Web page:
The Untold Truth of First We Feast

First We Feast’s popularity isn’t just due to the entertainment its videos, articles, and GIFs provide. Rather, as frequently becomes common in food media, he uses food as a vehicle to examine cultures and processes that shape society, such as immigration. The popularity of such an approach is illustrated by the large-scale success of the award-winning podcast The Sporkfuland intersectional newsletters such as Vittles.

First We Feast has used its penchant for producing high-quality videos as a way to enter this food media subculture, while its written work continues to provide the most common dishes, such as recipes, associated with traditional food media sites. Perhaps the most important of these is “The Curry Shop,” a show that uses the dish as a way to examine issues of identity (for Shorty Rewards). Other programs such as “Food Grails” also highlight how food has been used to mix immigrant cultures in American cities (via IMDb).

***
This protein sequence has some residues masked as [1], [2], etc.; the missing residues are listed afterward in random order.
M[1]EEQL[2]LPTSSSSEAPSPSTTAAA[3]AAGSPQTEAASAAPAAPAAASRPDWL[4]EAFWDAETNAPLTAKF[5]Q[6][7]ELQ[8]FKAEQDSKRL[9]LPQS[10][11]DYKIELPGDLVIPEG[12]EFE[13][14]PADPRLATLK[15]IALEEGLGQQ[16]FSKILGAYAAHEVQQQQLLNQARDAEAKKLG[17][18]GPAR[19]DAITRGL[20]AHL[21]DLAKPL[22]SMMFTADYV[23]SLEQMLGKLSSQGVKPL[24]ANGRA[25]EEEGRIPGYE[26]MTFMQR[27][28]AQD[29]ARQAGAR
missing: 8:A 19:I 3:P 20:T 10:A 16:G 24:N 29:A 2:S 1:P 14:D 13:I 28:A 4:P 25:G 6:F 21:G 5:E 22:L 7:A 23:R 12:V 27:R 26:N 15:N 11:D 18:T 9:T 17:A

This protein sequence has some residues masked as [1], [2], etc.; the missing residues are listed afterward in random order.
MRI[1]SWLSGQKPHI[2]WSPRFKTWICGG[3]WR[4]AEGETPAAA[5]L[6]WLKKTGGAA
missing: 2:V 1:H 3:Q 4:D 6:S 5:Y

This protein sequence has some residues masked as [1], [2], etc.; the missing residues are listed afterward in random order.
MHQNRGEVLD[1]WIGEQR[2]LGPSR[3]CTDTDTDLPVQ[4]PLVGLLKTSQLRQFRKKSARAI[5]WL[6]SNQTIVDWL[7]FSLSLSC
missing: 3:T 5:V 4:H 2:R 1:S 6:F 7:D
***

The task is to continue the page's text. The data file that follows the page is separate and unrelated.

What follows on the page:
Still, First We Feast — like all Complex Network brands — is primarily focused on examining pop culture. High-profile celebrities such as musicians and athletes are much more likely to feature in its video franchises than chefs or cooks. This has earned the brand millions of views from Gen Z and Millennials, while perhaps alienating older generations who are more associated with mainstream food media (eg. Public Relations Hunter).

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